It all started with a single Facebook post. Several years ago a friend shared the link to a charity organization called Samaritan's Purse and their Operation Christmas Child initiative. I clicked and read about the idea of packing a shoebox full of goodies for a child that would receive little (if anything) else on Christmas morning, finding it simply beautiful. That year I packed two shoeboxes, one from each of my two daughters, filling them to the brim with whatever personal hygiene products, school supplies and tiny toys I could find. Then I wrapped it with holiday paper (and love) before dropping it off at collection center near my home.
I don't remember where in the world those (trackable) shoeboxes went but I will never forget the feeling I had on Christmas morning thinking of the two little girls who would receive them. Though I'd like to believe my decision to participate in Operation Christmas Child was a selfless one, it's quite possible that I felt just as much joy as I'd hoped the kids would.
The following holiday season I'd hoped to donate tons of packed shoeboxes but my heart was bigger than my wallet. As a blogger, I decided to open the idea up to my readers. My plan was simple. If they'd help me fill the boxes, I'd buy plastic, reusable shoeboxes, pack them and pay the suggested donation for shipping. My daughters, then 3 and 5, were old enough to somewhat understand what I was doing and I looked forward to teaching them a bit about giving back.
Then reality set in. That season my girls wanted every gift that came through the door. Every doll was one they didn't have. Every puzzle was one they'd never seen before. Even the toothbrushes, which I couldn't get them to go near in my own home, they begged for.
One night my 5-year-old had a tantrum, refusing to go to sleep. "I don't want to go to sleep, " she said, "I want to stay up and make things for the poor kids." Though clearly a manipulation tactic at the time, I am now blown away by her change in attitude over the last 3 years of giving. Even their birthday party goodie bags are handed over without question. (Oh, how I hated those damn things before deciding to shoebox them.)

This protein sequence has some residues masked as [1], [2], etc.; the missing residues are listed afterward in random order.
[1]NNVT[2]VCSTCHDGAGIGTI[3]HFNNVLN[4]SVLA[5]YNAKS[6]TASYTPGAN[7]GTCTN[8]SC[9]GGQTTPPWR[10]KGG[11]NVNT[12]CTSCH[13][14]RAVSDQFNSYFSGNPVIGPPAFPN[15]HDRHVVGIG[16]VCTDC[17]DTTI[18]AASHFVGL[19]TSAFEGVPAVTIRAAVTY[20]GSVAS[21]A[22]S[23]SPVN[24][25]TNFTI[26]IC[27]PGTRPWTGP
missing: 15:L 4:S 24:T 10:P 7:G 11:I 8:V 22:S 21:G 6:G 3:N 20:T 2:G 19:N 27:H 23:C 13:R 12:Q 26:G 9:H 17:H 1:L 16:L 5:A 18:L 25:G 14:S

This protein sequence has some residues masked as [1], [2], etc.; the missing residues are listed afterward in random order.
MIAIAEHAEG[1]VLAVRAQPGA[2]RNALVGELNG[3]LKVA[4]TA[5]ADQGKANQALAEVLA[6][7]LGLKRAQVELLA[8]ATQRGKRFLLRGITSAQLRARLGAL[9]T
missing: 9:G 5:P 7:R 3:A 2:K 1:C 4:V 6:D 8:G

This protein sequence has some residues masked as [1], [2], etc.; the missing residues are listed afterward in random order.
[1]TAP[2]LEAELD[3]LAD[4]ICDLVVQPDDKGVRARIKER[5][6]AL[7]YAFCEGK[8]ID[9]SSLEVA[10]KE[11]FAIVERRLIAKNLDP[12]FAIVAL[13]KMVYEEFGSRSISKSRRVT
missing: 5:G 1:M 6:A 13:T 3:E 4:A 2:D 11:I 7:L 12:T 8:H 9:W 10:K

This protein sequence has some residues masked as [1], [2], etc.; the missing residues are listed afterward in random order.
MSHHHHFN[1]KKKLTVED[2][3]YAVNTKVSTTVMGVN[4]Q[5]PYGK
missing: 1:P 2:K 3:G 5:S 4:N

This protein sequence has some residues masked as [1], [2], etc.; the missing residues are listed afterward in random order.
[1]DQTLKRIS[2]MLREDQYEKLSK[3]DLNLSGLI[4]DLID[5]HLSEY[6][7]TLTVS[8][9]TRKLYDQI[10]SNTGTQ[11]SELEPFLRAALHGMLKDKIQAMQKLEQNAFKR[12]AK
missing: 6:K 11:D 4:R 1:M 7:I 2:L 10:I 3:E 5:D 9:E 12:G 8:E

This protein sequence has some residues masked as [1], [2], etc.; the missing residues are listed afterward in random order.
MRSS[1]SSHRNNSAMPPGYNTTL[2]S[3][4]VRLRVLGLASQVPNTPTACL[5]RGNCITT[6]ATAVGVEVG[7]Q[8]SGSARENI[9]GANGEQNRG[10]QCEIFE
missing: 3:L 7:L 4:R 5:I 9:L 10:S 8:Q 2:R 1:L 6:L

With the help of so many friends, friends of friends and even strangers, our current collection will be by far the largest, as I am preparing to pack at least 100 shoeboxes. Well, my family and I are preparing to do so together.
My husband and children have become an integral part of the process. My husband helps rearrange the spare bedroom and set tables to lay everything out. My daughters help me shop throughout the season (as we receive lots of monetary donations as well) and organize everything into categories. And I try, however hard, to put my unreasonable anxiety over a messy home aside until our big drop-off day.
In the last few years this project has grown from something that made my children into greedy scavengers and my husband complain about my putting one more thing on an already full plate to a precious part of our holiday season.
This weekend we will begin packing the actual boxes, each containing a handmade card from my children. A toothbrush, bar of soap and washcloth. Some crayons, paints and coloring books. A new shirt, some socks and flip flops. A jump rope, bag of marbles and deck of playing cards. A wish for peace. The (shoebox-sized) possibilities are endless.
My children will receive more presents on Christmas morning than I care to admit. But somewhere between assembling a dollhouse and discarding more wrapping paper than we'd need to wrap our home, I'll check my email. There waiting will be one of the most important emails I'll receive all year. It won't say that I've gotten the job, that I've been invited to a fancy party or that I've gotten a celebrity follow on Twitter. It will say which country we were lucky enough to gift with our shoeboxes.
As a family, we will think of those children and pray for them. Then I'll head right back to Facebook, the place where this all began, and share the news with everyone who contributed, hoping that they will take a similar moment of reflection.
At a time when our worlds, social media and otherwise, are filled with so much hate, my family has chosen to spread love. And yours can, too.